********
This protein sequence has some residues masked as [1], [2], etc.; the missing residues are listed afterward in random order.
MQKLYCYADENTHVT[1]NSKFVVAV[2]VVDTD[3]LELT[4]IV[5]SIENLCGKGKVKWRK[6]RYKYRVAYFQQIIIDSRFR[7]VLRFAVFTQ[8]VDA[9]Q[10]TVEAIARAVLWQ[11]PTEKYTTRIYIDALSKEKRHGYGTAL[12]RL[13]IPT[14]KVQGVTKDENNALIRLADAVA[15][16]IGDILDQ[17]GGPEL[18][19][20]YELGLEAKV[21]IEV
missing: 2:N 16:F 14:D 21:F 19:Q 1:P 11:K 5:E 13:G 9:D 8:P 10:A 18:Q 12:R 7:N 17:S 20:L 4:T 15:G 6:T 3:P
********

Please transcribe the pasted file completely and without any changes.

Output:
This protein sequence has some residues masked as [1], [2], etc.; the missing residues are listed afterward in random order.
MQKLYCYADENTHVT[1]NSKFVVAV[2]VVDTD[3]LELT[4]IV[5]SIENLCGKGKVKWRK[6]RYKYRVAYFQQIIIDSRFR[7]VLRFAVFTQ[8]VDA[9]Q[10]TVEAIARAVLWQ[11]PTEKYTTRIYIDALSKEKRHGYGTAL[12]RL[13]IPT[14]KVQGVTKDENNALIRLADAVA[15][16]IGDILDQ[17]GGPEL[18][19][20]YELGLEAKV[21]IEV
missing: 2:N 16:F 14:D 21:F 19:Q 1:P 11:K 5:E 13:G 9:D 8:P 10:A 18:Q 12:R 7:N 17:S 20:L 4:T 15:G 6:T 3:P